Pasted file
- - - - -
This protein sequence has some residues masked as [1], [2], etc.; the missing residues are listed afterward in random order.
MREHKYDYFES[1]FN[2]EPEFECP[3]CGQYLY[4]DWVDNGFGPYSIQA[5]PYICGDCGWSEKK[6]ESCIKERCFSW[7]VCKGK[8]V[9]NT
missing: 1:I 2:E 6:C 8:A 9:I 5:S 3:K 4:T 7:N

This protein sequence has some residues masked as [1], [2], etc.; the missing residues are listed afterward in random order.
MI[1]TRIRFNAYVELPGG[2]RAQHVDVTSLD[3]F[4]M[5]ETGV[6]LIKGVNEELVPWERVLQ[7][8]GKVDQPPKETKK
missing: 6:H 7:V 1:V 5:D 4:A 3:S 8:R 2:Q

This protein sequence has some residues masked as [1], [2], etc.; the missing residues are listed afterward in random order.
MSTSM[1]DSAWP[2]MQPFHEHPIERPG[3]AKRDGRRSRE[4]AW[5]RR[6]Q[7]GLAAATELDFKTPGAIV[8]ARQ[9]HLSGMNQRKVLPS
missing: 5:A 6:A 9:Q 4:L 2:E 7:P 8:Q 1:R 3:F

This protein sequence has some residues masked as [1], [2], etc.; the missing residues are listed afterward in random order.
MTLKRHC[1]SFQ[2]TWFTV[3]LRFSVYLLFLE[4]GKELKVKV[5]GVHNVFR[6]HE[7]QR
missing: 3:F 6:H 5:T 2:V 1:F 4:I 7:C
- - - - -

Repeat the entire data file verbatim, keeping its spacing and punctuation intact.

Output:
This protein sequence has some residues masked as [1], [2], etc.; the missing residues are listed afterward in random order.
MREHKYDYFES[1]FN[2]EPEFECP[3]CGQYLY[4]DWVDNGFGPYSIQA[5]PYICGDCGWSEKK[6]ESCIKERCFSW[7]VCKGK[8]V[9]NT
missing: 1:I 2:E 6:C 8:A 9:I 5:S 3:K 4:T 7:N

This protein sequence has some residues masked as [1], [2], etc.; the missing residues are listed afterward in random order.
MI[1]TRIRFNAYVELPGG[2]RAQHVDVTSLD[3]F[4]M[5]ETGV[6]LIKGVNEELVPWERVLQ[7][8]GKVDQPPKETKK
missing: 6:H 7:V 1:V 5:D 4:A 3:S 8:R 2:Q

This protein sequence has some residues masked as [1], [2], etc.; the missing residues are listed afterward in random order.
MSTSM[1]DSAWP[2]MQPFHEHPIERPG[3]AKRDGRRSRE[4]AW[5]RR[6]Q[7]GLAAATELDFKTPGAIV[8]ARQ[9]HLSGMNQRKVLPS
missing: 5:A 6:A 9:Q 4:L 2:E 7:P 8:Q 1:R 3:F

This protein sequence has some residues masked as [1], [2], etc.; the missing residues are listed afterward in random order.
MTLKRHC[1]SFQ[2]TWFTV[3]LRFSVYLLFLE[4]GKELKVKV[5]GVHNVFR[6]HE[7]QR
missing: 3:F 6:H 5:T 2:V 1:F 4:I 7:C